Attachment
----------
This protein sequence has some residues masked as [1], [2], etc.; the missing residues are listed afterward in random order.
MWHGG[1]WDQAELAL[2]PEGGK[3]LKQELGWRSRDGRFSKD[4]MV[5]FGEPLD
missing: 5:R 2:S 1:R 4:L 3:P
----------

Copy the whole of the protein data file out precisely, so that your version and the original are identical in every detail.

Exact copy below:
This protein sequence has some residues masked as [1], [2], etc.; the missing residues are listed afterward in random order.
MWHGG[1]WDQAELAL[2]PEGGK[3]LKQELGWRSRDGRFSKD[4]MV[5]FGEPLD
missing: 5:R 2:S 1:R 4:L 3:P